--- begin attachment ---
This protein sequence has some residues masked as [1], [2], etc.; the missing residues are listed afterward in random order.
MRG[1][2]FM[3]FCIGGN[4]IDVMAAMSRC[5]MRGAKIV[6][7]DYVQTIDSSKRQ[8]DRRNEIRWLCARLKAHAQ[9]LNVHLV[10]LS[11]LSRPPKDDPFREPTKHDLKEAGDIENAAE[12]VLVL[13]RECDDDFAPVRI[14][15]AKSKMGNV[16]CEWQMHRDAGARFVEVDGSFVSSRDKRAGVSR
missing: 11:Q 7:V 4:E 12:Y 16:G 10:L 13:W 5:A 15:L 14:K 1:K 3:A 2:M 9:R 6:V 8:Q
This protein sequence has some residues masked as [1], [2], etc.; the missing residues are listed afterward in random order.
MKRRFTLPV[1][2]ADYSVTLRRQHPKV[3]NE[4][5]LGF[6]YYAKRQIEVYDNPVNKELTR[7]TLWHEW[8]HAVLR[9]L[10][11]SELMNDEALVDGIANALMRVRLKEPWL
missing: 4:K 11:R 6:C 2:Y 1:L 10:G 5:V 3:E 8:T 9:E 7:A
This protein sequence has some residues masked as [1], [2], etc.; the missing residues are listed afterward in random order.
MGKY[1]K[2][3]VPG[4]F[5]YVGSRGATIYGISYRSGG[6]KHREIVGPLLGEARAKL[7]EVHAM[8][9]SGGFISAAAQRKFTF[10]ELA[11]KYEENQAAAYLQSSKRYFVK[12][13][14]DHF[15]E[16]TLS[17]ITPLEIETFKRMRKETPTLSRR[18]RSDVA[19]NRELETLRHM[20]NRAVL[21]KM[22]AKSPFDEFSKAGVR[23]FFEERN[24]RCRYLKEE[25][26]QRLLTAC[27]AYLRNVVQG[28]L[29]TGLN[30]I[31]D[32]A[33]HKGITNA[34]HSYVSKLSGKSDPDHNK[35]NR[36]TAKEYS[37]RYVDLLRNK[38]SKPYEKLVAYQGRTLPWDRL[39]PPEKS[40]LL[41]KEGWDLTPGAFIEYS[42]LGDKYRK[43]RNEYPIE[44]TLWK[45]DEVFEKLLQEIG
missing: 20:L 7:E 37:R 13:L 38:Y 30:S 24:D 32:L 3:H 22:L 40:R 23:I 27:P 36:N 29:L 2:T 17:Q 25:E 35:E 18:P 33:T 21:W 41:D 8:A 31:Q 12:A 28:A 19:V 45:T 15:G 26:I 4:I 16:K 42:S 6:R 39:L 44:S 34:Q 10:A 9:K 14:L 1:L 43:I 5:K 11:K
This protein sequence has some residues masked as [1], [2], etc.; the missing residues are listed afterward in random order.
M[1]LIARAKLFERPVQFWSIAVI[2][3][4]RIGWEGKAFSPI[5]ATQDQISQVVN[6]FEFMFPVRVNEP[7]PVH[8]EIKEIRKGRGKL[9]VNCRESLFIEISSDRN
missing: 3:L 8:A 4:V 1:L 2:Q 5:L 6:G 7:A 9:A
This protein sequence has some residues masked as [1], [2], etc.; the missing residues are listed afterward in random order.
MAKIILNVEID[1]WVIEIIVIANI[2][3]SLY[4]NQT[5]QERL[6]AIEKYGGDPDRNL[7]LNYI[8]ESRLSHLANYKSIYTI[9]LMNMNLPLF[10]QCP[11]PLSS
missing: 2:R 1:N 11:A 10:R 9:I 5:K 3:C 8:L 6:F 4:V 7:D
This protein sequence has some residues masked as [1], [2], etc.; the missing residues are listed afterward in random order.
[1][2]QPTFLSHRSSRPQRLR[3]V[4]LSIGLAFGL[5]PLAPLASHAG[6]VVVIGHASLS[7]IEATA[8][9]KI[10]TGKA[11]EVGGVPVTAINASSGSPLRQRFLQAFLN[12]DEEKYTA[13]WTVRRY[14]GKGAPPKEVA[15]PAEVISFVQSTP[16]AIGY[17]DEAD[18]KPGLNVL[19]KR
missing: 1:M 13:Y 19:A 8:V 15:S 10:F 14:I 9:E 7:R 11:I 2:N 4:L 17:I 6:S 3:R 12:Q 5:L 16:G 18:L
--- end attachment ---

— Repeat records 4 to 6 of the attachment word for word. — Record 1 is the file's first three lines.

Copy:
This protein sequence has some residues masked as [1], [2], etc.; the missing residues are listed afterward in random order.
M[1]LIARAKLFERPVQFWSIAVI[2][3][4]RIGWEGKAFSPI[5]ATQDQISQVVN[6]FEFMFPVRVNEP[7]PVH[8]EIKEIRKGRGKL[9]VNCRESLFIEISSDRN
missing: 3:L 8:A 4:V 1:L 2:Q 5:L 6:G 7:A 9:A
This protein sequence has some residues masked as [1], [2], etc.; the missing residues are listed afterward in random order.
MAKIILNVEID[1]WVIEIIVIANI[2][3]SLY[4]NQT[5]QERL[6]AIEKYGGDPDRNL[7]LNYI[8]ESRLSHLANYKSIYTI[9]LMNMNLPLF[10]QCP[11]PLSS
missing: 2:R 1:N 11:A 10:R 9:I 5:K 3:C 8:L 6:F 4:V 7:D
This protein sequence has some residues masked as [1], [2], etc.; the missing residues are listed afterward in random order.
[1][2]QPTFLSHRSSRPQRLR[3]V[4]LSIGLAFGL[5]PLAPLASHAG[6]VVVIGHASLS[7]IEATA[8][9]KI[10]TGKA[11]EVGGVPVTAINASSGSPLRQRFLQAFLN[12]DEEKYTA[13]WTVRRY[14]GKGAPPKEVA[15]PAEVISFVQSTP[16]AIGY[17]DEAD[18]KPGLNVL[19]KR
missing: 1:M 13:Y 19:A 8:V 15:S 10:F 14:I 9:E 7:R 11:I 2:N 4:L 17:I 6:S 3:R 12:Q 5:L 16:G 18:L